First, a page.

It says, "Without a word!" Notice, the model of such wives is not merely the commonplace, indignant silence of those who have decided to roll their eyes and treat others with disdain. The deep, spiritual attitude meant to win others is quite different. Even when it is appropriate to use deliberate silence toward fellow believers who err in blatant ways, it is a loving, provisional measure: "do not associate with him, so that he will be put to shame." Such actions though are never for the purpose of permanent, hostile avoidance. "Yet do not regard him as an enemy, but admonish him as a brother" (2 Thessalonians 3:14b, 15 - NASB).

In the big picture of life's true goals, it is insightful to consider "the day of visitation" as a unique phrase, used only in 1 Peter 2:12. The word translated "visitation" is similar to the word for "bishop," which biblically refers simply to an overseer. Here the phrase could possibly refer to the very troublesome day itself on which slanderous unbelievers, called Gentiles in this verse, oversee with judgmental intent the good deeds (excellently kept behavior) of believers and consequently change. Maybe though, it could refer to a future day when accountability takes place in relation to such observation, or maybe it could even mean the ultimate "day of judgment" when all will give an account as God oversees the hearts and actions of people. The verse could point to any of these options, but the result is powerfully clear − the unbelieving slanderers could eventually end up glorifying God due to viewing largely unspoken models of impeccable integrity. One might be reminded of Daniel's impressive example as recorded in Daniel 6:4, 5.

Your conduct among the surrounding peoples in your different countries should always be good and right, so that although they may slander you as evil-doers yet when troubles come, they may glorify God when they see how well you conduct yourselves.   1 Peter 2:12 (J. B. Phillips - N.T.)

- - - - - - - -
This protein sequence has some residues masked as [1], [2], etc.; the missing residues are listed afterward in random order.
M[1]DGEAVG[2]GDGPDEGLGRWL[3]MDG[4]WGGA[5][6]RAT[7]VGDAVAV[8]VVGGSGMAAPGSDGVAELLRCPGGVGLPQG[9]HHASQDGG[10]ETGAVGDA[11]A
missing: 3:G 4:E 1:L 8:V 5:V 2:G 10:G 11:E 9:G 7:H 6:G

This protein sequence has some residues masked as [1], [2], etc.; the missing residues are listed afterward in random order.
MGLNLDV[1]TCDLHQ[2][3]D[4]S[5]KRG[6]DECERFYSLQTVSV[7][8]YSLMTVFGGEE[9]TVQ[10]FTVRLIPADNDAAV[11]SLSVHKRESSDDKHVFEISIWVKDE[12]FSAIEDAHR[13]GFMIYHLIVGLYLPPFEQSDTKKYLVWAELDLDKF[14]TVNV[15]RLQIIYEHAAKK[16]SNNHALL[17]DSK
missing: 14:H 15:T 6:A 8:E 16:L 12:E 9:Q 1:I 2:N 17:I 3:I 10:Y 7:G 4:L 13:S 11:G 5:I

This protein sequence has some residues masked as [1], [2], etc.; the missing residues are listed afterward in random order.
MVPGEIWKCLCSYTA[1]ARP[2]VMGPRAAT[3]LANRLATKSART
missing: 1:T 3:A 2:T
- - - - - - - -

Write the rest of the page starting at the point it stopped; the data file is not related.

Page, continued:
...they may, attracted by your brilliant conduct, praise God whilst witnessing it.               verse 12b (translation by Ferrar Fenton)

Live a lovely life among the heathen, and then, when they spread their malicious stories about you as bad men, they will see the lovely way you live, and end up by praising God on the day God comes to judge.   1 Peter 2:12 (Barclay N.T.)

... on the day of his royal arrival.   verse 12b (KNT - N.T. Wright)

Loved ones, I encourage you, as strangers and refugees, to keep away from the lusts of the flesh that battle against the soul. Have good conduct among the Gentiles so that although they may speak against you as evil-doers, they will glorify God on the Day of Overseeing because they observed your good works. 1 Peter 2: 11, 12 (JAV)

Not only does this potential example of God-inspired proactive silence, following in the steps of Jesus, keep the believer's mind and heart peacefully focused on trusting God despite some unjust suffering, it can accomplish more! Such silence can also be immeasurably valuable to the jeering unbeliever, when words fail to get his attention. "Shutting up," while exhibiting a dignified example, could be a miraculous gateway by which someone might be won and end up glorifying God as a converted believer in the day of overseeing.